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  1. St. Petersburg

Trams and electric vehicles to help visitors navigate the new Pier

ST. PETERSBURG — The new Pier District is being planned as a walkable, entertaining destination, but for those who can't, or prefer not to navigate the 26 acres on foot, the city is investing close to $800,000 on a way to move people around.

Provision is even being made to accommodate more formal groups, such as wedding parties, that will make their way to the Pier-head restaurant or other areas.

Unlike the previous Pier, visitors will not be allowed to drive on the approach. Thursday, the City Council approved $735,280 for passenger trams. Another $59,580 is being used to buy two electric vehicles.

Evan Mory, the city's director of transportation and parking management, said money for the trams and electric vehicles is coming from funds that had been set aside to replace the red trolleys that served the demolished inverted pyramid pier. Funds also will come from parking revenues, he said.

City officials are preparing for hoped-for crowds.

"The new Pier is going to be much different than the old Pier, because we are providing activities and amenities throughout the whole district compared to the old Pier, which was about getting out to the end. It's really no longer just what's happening at the end," Mory said.

"The fact of people not being able to drive to the end of the Pier is another reason why we wanted to provide a more robust tram system. The trolleys before only held 20 passengers each."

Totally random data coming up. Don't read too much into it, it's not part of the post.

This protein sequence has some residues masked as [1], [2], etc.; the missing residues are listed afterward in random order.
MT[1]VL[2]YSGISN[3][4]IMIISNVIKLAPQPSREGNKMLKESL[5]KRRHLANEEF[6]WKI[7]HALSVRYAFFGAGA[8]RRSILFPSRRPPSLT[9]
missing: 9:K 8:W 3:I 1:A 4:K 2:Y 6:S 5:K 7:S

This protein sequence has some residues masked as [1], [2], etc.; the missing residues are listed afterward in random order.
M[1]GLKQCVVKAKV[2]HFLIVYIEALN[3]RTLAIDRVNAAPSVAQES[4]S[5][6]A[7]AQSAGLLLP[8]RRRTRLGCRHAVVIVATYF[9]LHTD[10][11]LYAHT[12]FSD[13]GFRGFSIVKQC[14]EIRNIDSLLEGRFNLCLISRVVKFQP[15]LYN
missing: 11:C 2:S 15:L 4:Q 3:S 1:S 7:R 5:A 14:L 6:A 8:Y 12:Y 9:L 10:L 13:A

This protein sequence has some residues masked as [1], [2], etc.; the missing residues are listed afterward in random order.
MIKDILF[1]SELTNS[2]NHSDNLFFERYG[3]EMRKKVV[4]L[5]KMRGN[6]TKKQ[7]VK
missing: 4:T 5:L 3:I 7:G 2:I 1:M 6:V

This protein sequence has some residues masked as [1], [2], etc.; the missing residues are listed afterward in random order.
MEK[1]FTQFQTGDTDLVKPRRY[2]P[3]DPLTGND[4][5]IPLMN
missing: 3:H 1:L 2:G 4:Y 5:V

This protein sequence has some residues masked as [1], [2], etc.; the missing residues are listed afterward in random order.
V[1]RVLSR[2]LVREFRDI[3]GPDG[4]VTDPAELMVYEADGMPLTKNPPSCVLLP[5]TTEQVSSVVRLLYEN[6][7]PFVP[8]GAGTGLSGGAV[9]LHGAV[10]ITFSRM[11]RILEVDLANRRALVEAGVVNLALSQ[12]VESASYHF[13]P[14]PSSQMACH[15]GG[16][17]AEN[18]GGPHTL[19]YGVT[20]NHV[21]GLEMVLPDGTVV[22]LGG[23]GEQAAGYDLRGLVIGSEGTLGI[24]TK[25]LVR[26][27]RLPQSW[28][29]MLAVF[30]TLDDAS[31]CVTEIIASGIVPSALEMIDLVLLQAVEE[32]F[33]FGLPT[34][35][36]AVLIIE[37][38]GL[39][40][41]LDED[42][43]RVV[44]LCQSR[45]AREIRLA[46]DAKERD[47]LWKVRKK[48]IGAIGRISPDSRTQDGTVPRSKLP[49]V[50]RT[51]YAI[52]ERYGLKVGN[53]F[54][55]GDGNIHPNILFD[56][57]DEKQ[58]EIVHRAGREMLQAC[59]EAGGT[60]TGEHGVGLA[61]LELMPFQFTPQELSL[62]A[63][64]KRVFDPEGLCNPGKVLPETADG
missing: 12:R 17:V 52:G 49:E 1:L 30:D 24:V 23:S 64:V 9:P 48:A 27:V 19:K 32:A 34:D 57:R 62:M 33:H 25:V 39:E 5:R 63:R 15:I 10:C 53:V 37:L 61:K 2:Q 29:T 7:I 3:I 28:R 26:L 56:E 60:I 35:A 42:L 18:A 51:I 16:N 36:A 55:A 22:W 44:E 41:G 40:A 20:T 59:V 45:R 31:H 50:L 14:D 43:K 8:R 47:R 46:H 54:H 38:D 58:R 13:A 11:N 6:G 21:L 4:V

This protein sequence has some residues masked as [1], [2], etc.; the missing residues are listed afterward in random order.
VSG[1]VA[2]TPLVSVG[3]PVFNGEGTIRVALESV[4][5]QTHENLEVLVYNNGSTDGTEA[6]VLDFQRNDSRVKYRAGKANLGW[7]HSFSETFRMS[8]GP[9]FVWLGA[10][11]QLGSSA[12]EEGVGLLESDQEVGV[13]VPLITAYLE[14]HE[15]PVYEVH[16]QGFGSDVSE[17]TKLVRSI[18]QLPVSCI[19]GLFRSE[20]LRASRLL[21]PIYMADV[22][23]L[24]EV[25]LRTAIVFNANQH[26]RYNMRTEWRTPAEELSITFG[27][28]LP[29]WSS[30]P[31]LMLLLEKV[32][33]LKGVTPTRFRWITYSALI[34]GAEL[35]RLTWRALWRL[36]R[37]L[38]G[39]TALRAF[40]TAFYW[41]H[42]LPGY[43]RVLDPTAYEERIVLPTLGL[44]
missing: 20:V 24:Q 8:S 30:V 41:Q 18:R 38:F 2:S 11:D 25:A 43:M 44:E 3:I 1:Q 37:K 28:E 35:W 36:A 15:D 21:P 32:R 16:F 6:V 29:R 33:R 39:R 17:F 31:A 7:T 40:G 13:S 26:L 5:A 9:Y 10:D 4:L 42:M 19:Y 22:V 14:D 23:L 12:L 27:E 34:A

The city will buy three 12-passenger, gasoline-powered trams, each pulling a 35-passenger trailer. The trams, which will be ADA accessible, are designed to be able to carry an additional 35-passenger trailer, if needed.

Mory said the trams will be similar to those at Busch Gardens. On Thursday, he told the council that they actually are the same type used in Lee County to take visitors to the beach.

Mory said the trams cost about the same as a hybrid electric transit vehicle, which is priced at about $700,000 and carries fewer passengers.

The vehicles will make three stops along the Pier. One will be at the former Pelican parking lot, where the Doc Ford's Rum Bar & Grille is being built. Another will be at the Pier head, and a third close to Bay Shore Drive NE, "near where people are getting on and off the Looper and Central Avenue Trolley," Mory said.

"When the Pier is open, we're going to provide service frequently, about every five to seven minutes," he said. "When it's really off-hours, it will be about seven to 10 minutes."

The two electric powered vehicles, which will carry 11 passengers each, will be used during slow times, Mory said. "Probably in the morning, we would use them for moving employees around," he said.

The electric vehicles, which will also be used to augment tram service during busy periods, will be available for weddings and special events, he said, adding that there are plans to buy special curtains for inclement weather.

The city had hoped to make more use of electric vehicles, he said, "but none of them provided enough power for continuous operation."

The new vehicles are expected to arrive in August, closer to the expected fall opening of the Pier District.

With no parking allowed along the over-water section of the Pier, the new destination will have 525 parking spaces, or about 150 fewer than the old one.

Contact Waveney Ann Moore at wmoore@tampabay.com or (727) 892-2283. Follow @wmooretimes.

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